This year, in July, we launched our first 'techsperience' store called UniverCell SYNC which lets customers select gadgets from a variety of devices such as music, imaging, social/productivity and the Noteworthy, which is a very popular feature of the SYNC store. It is also a first-of-its-kind store in the sense that it allows customers experience gadgets that haven't yet been introduced to the Indian market. Going by how complicated phones are becoming, our personal services will go a long way in delivering excellent customer experience by helping customers figure out what they want to buy.
CIO: How do these different store formats facilitate sales?
Sathish Babu: India is a replacement market, which means that the number of customers coming to stores to buy mobile phones for the first time is negligible. Today, there are customers who will research online but buy a mobile at a store, and then there are those who will research and buy online. We want more people to come to our stores and hence, the need to create and upgrade our experiential-themed stores.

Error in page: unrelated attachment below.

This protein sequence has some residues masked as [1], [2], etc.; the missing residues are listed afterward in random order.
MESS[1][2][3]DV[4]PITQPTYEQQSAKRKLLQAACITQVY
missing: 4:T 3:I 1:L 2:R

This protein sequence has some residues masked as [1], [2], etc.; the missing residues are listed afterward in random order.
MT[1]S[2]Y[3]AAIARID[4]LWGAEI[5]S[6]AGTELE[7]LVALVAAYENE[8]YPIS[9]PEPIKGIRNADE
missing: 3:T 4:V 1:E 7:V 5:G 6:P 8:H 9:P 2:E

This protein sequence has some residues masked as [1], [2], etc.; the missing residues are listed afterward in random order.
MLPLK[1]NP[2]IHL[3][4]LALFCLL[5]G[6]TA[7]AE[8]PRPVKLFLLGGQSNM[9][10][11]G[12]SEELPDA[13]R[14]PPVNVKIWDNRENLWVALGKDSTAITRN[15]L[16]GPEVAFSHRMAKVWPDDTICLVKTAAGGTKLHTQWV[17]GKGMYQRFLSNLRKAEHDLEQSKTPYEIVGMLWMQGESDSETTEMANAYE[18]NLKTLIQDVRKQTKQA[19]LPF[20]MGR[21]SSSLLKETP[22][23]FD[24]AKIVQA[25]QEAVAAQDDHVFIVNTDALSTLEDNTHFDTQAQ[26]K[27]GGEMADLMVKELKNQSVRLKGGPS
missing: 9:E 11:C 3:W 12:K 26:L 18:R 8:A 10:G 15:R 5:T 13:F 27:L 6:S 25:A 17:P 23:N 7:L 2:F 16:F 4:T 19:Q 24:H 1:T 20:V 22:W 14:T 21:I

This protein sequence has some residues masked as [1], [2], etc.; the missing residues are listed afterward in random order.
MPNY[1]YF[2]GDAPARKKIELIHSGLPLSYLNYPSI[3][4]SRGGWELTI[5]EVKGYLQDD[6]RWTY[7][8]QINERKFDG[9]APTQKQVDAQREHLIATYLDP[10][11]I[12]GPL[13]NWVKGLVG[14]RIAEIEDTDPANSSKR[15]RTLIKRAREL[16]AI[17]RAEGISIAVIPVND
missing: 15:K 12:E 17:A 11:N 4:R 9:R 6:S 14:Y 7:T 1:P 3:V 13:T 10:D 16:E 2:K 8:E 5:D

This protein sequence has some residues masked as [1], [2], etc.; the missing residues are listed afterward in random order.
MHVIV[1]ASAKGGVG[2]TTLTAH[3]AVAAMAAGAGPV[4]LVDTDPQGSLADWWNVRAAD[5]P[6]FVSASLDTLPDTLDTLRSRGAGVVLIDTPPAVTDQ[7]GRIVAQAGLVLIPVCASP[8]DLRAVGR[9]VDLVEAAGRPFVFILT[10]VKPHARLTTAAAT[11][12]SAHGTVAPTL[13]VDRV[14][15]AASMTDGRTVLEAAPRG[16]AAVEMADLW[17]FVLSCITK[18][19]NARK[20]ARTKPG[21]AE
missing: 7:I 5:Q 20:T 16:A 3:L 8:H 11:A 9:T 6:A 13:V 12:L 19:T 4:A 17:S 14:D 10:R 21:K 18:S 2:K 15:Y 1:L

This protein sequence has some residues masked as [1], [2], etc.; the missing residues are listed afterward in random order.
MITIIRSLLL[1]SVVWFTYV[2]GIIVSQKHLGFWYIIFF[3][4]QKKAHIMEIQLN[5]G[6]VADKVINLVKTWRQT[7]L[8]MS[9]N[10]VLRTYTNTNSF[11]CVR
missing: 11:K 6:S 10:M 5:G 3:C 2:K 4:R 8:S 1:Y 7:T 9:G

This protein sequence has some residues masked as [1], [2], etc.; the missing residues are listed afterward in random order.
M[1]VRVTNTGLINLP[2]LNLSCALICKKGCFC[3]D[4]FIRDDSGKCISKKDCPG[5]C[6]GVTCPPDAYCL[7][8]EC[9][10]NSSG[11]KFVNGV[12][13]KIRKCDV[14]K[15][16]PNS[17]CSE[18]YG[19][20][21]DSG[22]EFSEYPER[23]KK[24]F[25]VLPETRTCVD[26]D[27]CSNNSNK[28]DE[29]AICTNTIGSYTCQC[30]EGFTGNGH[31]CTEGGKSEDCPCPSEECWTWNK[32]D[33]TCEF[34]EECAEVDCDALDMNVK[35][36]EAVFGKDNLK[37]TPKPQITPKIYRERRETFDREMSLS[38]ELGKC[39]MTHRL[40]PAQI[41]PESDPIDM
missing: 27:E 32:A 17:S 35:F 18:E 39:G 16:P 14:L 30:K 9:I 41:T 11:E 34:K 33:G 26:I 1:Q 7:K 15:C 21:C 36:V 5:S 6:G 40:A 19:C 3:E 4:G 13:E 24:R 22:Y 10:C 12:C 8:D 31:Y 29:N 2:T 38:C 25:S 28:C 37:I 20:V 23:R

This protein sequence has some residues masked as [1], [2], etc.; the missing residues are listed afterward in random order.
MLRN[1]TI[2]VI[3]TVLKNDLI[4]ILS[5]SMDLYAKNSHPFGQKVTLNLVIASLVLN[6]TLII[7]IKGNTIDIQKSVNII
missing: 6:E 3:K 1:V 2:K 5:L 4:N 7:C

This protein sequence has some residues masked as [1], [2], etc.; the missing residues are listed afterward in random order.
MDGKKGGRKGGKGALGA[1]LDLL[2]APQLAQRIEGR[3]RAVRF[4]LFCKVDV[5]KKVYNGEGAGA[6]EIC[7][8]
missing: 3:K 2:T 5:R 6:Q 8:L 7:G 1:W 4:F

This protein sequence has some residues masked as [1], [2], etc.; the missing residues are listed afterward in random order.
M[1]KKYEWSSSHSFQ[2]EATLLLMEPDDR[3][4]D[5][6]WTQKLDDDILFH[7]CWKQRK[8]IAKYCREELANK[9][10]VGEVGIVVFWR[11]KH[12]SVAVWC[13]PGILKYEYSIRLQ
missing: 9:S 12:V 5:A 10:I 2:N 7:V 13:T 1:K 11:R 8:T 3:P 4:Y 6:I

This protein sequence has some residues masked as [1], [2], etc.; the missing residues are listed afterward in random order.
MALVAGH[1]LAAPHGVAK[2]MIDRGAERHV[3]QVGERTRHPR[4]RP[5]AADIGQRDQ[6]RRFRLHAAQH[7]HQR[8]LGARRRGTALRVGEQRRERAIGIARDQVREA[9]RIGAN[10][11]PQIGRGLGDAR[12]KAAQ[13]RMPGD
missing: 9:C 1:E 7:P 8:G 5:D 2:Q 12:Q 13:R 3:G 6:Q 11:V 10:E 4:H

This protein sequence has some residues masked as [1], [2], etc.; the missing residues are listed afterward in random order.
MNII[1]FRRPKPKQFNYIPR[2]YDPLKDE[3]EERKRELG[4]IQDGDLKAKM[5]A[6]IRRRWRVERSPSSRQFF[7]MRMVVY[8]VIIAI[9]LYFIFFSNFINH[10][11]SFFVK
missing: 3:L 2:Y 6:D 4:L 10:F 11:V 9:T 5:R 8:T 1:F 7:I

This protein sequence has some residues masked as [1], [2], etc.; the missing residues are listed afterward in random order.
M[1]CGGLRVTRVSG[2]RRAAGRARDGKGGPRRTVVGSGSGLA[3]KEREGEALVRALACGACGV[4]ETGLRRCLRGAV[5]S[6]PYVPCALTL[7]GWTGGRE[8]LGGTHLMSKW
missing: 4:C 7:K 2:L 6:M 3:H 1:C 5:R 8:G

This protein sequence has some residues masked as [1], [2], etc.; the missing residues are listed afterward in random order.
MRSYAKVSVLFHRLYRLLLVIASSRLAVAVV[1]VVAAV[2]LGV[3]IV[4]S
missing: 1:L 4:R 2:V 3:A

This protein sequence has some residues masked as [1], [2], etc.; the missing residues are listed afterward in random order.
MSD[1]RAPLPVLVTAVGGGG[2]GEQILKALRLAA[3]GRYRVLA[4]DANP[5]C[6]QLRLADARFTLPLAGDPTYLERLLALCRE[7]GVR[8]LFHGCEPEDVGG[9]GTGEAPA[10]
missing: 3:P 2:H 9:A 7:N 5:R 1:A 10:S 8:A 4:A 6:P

According to GfK, the average selling price (ASP) for mobiles in India is less than Rs 3,500. But the ASP of a customer coming to a SYNC store is close to Rs 20,000. If you look at the buying pattern of different customers, they are likely to spend an additional 10 percent on mobile accessories such as headphones, cover, skins, and pouches, etcetera. Therefore, we have trained our sales staff to recommend additional items and increase the bill size.
We are also experimenting with selling new and quirky mobile apps. For instance, health apps aimed at helping consumers quit smoking or control diabetes. These are available exclusively at our stores.
Sign up for Computerworld eNewsletters.